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PostPosted: Mon 06 Mar 2017, 22:51 
roman
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Thought this might be a cool topic [:D]. What's the IPA inventory for your native language(s) when you speak it/them? Here's mine:

English (Southern American)
/m~mp n ŋ~n (unstressed)/
/pʰ~p~p̚ b~b̚ tʰ~ɾ~ʔ d~ɾ~ʔ kʰ~k~k̚ ɡ~g̚/
/t͡ʃʰ~t͡ʃ d͡ʒ/
/s~ʃ z~ɾ (sometimes in contractions) ʃ ʒ/
/f v θ ð h~ç (before /j/)/
/j ʍ (only on occasions especially with "what?") w/
/l~ɫ/
/ɻ/

/iː~ɪ (unstressed after /l/) ʉː~uː/
/ɪ ʊ/
/ə/
/ɛ~ɪ (before /m n/) ʌ/
/æə/
/ɑ/
/ɛɪ̯~eɪ̯ aɪ̯~aː ɜu̯~ɔu̯ (before /l/ or a vowel) æɒ̯ oʊ̯~ə (unstressed finally)/
/ɝ ɚ ɑɚ ɔ˞/

Making this I found out there are several words I stress differently than many other Americans :wat:


Last edited by All4Ɇn on Mon 20 Mar 2017, 22:03, edited 2 times in total.

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PostPosted: Mon 06 Mar 2017, 23:34 
sinic
sinic

Joined: Sat 10 Jan 2015, 14:10
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Here's mine:

/pʰ tʰ~(ʔ) ʧʰ kʰ~x/
/b d ʤ g/
/m n/
/f v s z (θ ð) s z ʃ ʒ h/
/ɾ l w j/

I rarely have /ʔ/ for /t/, but it does creep in sometimes.
/x/ is an intervocalic and word-final allophone of /kʰ/.
/ð/ is nearly always /d/ for me in casual speech. /θ/ can tend towards dental /t/.
/ɾ/ may sometimes be /ɹ/ but I tend to have /ɾ/.
[ŋ] only occurs in /ŋg/.
/l/ tends to be less velarised than in some varieties.

Long vowels:
/i: ʉː/
/e:~ɪ: ɔ:/
/a:~ɑ:/

I tend towards /ɪ:/.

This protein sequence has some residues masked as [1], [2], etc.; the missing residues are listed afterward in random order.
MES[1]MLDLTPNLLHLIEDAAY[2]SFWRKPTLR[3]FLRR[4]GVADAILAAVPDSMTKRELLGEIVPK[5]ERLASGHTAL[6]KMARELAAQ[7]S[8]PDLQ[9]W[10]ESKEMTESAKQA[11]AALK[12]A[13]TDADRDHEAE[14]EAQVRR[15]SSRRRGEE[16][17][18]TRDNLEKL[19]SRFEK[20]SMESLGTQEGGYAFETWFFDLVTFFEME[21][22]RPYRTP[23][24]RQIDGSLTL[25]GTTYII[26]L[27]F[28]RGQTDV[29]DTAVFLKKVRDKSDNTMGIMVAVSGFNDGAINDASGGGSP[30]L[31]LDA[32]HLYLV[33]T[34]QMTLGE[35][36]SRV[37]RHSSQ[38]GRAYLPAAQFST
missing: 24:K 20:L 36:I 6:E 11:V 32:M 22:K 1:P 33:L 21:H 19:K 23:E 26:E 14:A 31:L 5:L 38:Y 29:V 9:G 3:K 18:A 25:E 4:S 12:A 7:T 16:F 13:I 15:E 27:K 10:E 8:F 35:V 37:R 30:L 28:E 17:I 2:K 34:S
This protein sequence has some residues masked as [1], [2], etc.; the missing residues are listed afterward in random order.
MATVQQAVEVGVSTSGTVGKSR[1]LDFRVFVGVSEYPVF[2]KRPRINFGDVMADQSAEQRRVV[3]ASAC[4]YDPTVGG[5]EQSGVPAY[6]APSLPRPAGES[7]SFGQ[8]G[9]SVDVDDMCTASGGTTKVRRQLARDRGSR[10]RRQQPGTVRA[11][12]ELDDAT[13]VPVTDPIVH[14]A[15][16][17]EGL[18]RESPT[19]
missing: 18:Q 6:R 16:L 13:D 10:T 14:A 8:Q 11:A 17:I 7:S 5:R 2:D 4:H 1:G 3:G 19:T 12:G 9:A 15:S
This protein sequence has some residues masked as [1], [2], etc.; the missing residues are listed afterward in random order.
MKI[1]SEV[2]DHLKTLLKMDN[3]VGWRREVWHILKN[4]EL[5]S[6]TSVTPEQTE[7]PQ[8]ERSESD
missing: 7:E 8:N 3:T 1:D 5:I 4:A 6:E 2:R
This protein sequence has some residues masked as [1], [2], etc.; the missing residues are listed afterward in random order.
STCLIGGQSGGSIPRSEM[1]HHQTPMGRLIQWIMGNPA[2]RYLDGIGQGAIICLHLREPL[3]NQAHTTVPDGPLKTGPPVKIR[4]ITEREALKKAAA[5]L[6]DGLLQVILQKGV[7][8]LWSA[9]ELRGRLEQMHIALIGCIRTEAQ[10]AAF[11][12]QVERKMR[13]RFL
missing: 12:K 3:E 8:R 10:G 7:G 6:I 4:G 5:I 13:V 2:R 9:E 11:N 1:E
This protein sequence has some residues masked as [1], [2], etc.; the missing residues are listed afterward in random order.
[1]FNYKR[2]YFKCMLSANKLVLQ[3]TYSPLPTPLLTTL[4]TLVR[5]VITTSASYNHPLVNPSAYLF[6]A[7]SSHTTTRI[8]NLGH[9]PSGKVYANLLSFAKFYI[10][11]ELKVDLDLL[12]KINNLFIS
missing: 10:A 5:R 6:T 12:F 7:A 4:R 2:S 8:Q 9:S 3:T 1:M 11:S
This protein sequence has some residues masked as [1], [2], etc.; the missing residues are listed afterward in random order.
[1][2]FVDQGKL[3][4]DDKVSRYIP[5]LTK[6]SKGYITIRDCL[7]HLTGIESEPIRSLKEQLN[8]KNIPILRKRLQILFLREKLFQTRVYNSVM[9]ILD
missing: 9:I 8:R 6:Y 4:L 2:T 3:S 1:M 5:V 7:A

Short vowels:
/ɪ ʊ/
/ɛ ɑ/
/a ǝ/

/a:i a:u ɛi ɔu ɔi/

I wonder if anyone can guess my accent based on that.


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PostPosted: Tue 07 Mar 2017, 00:36 
moderator
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Davush wrote:
I wonder if anyone can guess my accent based on that.


Is that Liverpool?

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PostPosted: Tue 07 Mar 2017, 02:57 
sinic
sinic
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Note - this is very much a phoneme inventory. The actual realisations of the phonemes may vary.

Consonants:
/m n (ŋ)/
/p b t d k g/
/t͡ʃ d͡ʒ/
/f v θ ð s z ʃ ʒ h/
/w r l j/

Vowels:
/ɪ ɛ a ɔ ʊ ə/
/ɪː ɛː ɑː oː/
/aw ʊw əw/
/ɪj ɛj ɑj oj/


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PostPosted: Tue 07 Mar 2017, 15:30 
greek
greek

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Location: Switzerland, usually
h/m n ŋ/
/p pː t tː k kː/
/p͡f t͡s t͡ʃ/
/f fː s sː x h xː~hː/
/ʋ l ɾ j/

Gemination may not be phonemic in all consonants in all environments. Initial k: is realized as aspirated and contrasts with marginal [k:] (found mostly in loans from romance words starting with a tenuis plosive, or as reduction of /tk/). /x:/ is often realized as [h:], especially intervocally.